City officials are hoping revisions to the rules for joining the City’s Boards and Commissions will spur more involvement in the civic process.

Of the city’s 17 boards/commissions four contain language that effectively requires applicants to be citizens while the other 13 only require some kind of residency for participation and in at least one case, interested applicants have been barred from participating on one board while they would qualify for work on another.

The situation came to light with a recent vacancy on the Santa Monica Library Board and language in the City charter that stipulates applicants must be “electors” in the city.

“We discovered that the language was in there that controlled who participated and who didn’t,” said Director of Library Services Patty Wong. “We had a couple of potential interested people who withdrew because they were residents but they weren’t ‘electors’ and that means they had to be citizens.”

“There shall be a Library Board consisting of five members to be appointed by the City Council from the qualified electors of the City and no member of said Board shall hold any paid office or employment in the City government,” reads the charter.

The Library Board, Personnel Board, Airport Commission and Commission for the Senior Community have explicit citizenship requirements. The Social Services Commission lacks clarity on its participation requirement but could be interpreted to require citizenship. Other groups only require residency, work, property ownership or a business license.

Rules governing the boards/commissions can be located in the City Charter, Municipal Code or an ordinance. As the Commission for the Senior Community is governed by the Municipal Code, removing its elector rule would just require action by the Council. However, the remainder of the rules are located in sections of the Charter and would require a public vote.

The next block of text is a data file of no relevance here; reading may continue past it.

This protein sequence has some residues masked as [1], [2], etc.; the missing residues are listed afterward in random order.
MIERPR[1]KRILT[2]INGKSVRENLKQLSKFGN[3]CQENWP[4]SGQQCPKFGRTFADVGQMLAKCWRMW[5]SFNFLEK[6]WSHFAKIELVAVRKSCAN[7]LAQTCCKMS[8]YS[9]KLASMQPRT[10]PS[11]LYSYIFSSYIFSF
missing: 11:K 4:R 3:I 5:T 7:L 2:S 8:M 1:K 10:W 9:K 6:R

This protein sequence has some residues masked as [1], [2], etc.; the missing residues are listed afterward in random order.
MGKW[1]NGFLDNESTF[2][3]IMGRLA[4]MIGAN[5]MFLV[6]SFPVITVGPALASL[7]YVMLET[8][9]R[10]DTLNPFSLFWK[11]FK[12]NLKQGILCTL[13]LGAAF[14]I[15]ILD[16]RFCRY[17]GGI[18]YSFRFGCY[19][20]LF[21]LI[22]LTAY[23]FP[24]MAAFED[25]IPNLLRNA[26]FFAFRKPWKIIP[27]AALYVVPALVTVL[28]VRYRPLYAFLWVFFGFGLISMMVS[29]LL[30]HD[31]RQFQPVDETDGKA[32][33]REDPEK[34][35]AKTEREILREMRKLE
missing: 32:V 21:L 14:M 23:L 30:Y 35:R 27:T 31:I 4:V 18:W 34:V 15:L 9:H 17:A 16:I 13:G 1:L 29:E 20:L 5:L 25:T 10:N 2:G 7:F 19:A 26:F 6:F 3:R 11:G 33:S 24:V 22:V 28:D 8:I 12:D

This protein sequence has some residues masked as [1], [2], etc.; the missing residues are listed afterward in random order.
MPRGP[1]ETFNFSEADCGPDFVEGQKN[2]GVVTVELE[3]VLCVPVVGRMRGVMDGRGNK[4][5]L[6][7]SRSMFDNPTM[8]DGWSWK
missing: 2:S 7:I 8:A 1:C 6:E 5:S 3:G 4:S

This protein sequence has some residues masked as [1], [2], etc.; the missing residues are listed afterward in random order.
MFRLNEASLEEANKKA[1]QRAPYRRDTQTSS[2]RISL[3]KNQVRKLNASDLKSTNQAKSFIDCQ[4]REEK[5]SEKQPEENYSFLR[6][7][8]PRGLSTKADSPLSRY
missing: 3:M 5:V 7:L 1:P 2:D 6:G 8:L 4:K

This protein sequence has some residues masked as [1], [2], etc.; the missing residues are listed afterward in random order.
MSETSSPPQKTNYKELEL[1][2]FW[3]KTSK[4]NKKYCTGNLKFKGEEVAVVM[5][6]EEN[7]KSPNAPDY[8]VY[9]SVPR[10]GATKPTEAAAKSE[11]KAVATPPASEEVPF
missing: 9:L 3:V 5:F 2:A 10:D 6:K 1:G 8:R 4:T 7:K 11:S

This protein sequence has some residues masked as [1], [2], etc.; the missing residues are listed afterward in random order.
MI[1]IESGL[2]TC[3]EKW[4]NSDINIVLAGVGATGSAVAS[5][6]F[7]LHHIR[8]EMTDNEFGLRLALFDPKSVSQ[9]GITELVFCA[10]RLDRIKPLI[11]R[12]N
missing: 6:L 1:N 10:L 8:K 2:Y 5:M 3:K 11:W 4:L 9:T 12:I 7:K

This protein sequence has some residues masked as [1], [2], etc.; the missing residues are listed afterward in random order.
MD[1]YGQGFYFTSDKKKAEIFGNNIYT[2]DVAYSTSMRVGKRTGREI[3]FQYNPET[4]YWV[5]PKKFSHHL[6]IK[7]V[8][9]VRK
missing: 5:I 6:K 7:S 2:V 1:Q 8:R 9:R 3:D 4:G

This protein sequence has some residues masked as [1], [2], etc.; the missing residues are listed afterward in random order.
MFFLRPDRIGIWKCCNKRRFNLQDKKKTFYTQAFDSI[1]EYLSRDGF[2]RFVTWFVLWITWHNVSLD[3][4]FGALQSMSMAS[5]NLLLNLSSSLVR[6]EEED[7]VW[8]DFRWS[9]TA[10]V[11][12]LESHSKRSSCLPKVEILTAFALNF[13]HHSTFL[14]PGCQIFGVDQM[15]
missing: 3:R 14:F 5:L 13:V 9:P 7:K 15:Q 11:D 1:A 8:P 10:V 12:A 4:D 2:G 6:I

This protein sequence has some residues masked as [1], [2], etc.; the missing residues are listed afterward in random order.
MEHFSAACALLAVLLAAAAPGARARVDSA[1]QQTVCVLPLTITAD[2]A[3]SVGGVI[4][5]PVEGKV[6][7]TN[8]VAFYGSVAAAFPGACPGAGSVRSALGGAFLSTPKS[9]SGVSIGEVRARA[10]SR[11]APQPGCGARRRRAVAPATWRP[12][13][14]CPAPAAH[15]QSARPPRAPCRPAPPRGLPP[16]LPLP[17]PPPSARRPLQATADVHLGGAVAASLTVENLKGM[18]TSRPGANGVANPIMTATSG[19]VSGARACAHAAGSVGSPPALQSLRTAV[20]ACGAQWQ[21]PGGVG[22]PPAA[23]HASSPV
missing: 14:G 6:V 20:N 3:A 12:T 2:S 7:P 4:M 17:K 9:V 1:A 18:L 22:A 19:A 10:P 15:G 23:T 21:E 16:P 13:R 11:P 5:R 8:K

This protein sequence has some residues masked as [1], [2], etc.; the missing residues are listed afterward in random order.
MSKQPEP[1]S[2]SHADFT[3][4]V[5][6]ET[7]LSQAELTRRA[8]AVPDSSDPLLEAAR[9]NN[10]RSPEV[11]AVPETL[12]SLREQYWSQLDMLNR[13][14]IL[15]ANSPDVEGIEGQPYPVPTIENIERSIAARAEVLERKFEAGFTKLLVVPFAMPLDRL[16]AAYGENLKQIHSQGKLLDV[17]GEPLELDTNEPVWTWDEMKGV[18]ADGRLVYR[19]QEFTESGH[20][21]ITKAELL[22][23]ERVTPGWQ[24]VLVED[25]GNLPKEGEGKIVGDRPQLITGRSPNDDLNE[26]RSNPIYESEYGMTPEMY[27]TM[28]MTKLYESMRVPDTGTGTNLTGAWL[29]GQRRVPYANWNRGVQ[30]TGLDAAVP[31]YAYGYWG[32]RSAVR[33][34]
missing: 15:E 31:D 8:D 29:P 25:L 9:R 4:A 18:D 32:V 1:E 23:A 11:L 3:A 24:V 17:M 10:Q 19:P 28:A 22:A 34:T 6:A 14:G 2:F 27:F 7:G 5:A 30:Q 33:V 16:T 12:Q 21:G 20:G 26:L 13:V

Including Task Forces, non-profit appointments, and District Boards, Santa Monica has 24 organizations that make recommendations to the City Council. The 171 members of the various groups cover the Airport, Architectural Review, Arts, Audit, Building and Fire-Life Safety, Clean Beaches and Ocean Parcel Tax, Disabilities, Downtown Santa Monica, Environment, Housing, Landmarks, Library, Personnel, Planning, Recreation and Parks, Redevelopment, Santa Monica Pier, Santa Monica Travel and Tourism, Senior Community, Social Services, Status of Women, and Urban Forest.

Wong said her board isn’t as competitive as something like Planning Commission and the stricter rules make it more difficult to fill vacancies when they arise.

“This is actually, we hope, a suggestion to council that this is a nice way of cleaning up language that is probably a little dated and as a community we wanted to really make sure that it was inclusive as of many different kinds of people as possible.”

She said the Library has a strong commitment to be as representative of the community as possible and to be as diverse as possible.

She said the information item published is informative in nature but it will be up to Council to decide if they want to pursue changes to the system.

“We hope it will be a good conversation for council in terms of rethinking things to be more in the spirit of equity in the city,” she said.